The cleansing effects of dextrin are tied to its ability to increase the frequency of bowel movements. Many toxins are stored in human wastes, yet a number of individuals have difficulty eliminating these wastes on a regular basis. Indigestible fiber also attaches itself to a variety of toxins in the body, like PCBs, and aids in their excretion. [6] Their ability to provide growth to beneficial bacteria in the digestive system also aids cleansing, as probiotics are an essential component of reducing toxic bacteria that contribute to common health conditions.

5. Supports Healthy Blood Sugar

Fiber has a long-standing reputation for supporting healthy blood sugar levels, both in healthy individuals and type II diabetics. Dextrin, along with all dietary fibers, may aid in reducing the glycemic load of a meal containing carbohydrates. These fibers must be taken before or during the meal to have a noticeable effect. Although fiber is a carbohydrate, it is not digested and does not raise blood sugar or insulin. Water-soluble fiber, like dextrin, displays the most beneficial effect on glucose levels. [7]

6. Supports Heart Health

The cholesterol- and triglyceride-lowering effects of dextrin make it an excellent dietary addition for supporting heart health. [8] The compound may provide support for the heart and blood vessels, an action that may lower the risk for heart disease. These are the main factors in which dextrin supports heart health, yet many researchers speculate whether or not fiber offers further benefits to the cardiovascular system. Future studies may provide more evidence in support of dextrin and the promotion of heart health.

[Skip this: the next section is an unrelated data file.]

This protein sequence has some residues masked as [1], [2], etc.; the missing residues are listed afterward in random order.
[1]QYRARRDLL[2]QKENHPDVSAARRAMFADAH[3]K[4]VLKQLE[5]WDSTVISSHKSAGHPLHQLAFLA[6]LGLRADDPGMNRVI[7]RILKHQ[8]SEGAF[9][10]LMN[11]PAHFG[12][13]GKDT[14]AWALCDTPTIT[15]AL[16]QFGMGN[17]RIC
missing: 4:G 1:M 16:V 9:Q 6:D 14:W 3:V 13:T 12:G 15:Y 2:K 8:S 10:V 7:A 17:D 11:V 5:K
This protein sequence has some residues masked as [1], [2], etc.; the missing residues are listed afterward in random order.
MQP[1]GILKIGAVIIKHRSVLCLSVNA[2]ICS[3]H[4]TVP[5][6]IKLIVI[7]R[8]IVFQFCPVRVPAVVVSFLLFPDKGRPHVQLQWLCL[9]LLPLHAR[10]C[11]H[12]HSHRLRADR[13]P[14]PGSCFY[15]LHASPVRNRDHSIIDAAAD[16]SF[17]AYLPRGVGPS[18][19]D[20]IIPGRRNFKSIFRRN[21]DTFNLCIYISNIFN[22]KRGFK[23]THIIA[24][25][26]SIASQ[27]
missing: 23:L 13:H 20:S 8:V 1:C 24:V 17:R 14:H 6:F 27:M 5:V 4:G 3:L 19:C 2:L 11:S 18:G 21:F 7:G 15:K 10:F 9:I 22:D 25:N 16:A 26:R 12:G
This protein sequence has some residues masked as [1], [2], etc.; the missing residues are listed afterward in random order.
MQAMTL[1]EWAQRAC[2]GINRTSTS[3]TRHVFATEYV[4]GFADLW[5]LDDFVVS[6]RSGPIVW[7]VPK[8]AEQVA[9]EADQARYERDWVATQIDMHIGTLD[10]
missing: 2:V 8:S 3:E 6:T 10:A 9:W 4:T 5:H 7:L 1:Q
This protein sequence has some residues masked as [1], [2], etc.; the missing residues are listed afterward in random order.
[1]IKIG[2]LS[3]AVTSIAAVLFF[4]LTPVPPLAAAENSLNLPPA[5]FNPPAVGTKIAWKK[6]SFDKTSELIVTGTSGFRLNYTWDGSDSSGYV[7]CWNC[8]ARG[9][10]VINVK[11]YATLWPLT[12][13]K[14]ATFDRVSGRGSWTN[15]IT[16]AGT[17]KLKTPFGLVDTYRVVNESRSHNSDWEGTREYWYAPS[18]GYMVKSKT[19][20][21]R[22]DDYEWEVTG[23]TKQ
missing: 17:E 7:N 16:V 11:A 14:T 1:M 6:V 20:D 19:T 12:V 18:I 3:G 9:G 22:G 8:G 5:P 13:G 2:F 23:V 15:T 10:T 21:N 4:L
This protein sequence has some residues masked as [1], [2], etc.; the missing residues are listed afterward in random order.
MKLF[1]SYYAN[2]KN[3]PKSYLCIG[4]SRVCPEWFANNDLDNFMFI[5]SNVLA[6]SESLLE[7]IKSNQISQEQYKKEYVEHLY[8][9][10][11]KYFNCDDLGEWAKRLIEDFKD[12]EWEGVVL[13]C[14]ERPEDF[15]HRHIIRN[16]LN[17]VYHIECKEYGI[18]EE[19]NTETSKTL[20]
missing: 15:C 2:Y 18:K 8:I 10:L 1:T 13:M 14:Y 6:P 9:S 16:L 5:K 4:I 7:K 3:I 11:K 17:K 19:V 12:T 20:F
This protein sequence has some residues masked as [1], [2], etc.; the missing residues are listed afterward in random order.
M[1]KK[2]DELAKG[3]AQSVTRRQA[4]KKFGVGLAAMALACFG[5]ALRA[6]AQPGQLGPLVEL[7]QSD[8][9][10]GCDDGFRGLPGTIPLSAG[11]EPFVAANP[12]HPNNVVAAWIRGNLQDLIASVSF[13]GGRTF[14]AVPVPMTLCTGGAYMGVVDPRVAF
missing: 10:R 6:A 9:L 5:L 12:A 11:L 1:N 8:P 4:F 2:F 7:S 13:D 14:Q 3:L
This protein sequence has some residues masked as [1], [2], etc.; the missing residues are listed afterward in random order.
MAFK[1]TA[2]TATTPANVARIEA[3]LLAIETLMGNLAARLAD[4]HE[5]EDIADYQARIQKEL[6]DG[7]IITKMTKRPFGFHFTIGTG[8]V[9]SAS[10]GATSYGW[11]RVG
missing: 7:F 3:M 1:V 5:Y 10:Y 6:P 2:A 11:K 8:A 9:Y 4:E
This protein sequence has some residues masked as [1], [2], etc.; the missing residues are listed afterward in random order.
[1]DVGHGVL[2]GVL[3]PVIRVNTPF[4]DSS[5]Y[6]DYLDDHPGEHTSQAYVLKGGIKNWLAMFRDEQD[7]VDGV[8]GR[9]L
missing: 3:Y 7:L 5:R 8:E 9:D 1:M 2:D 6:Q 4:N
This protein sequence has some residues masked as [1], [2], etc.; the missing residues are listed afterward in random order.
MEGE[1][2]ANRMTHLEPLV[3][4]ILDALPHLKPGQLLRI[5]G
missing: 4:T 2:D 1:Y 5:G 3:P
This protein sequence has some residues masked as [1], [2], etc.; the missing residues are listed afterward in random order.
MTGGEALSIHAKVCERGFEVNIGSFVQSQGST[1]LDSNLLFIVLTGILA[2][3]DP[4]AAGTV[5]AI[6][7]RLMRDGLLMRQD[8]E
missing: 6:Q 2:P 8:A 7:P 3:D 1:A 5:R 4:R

7. Provides Satiation and Healthy Weight Loss

Dextrin may help provide satiation, helping the body feel full and satisfied. In all its forms, fiber creates more bulk in the stomach and breaks down very slowly. This feeling of fullness can be very helpful for people who are wishing to lose weight. Individuals wishing to reduce their between meal snacking may want to incorporate more fiber-rich foods in their diet. Promoting a natural feeling of satiation may be helpful for providing sustained, natural weight loss. Dextrin may help reduce the size of fat cells, possibly aiding in fighting obesity. More research is needed in relation to fiber and obesity to determine if the indigestible carbohydrate can indeed combat this growing issue.

8. Supports Colon Health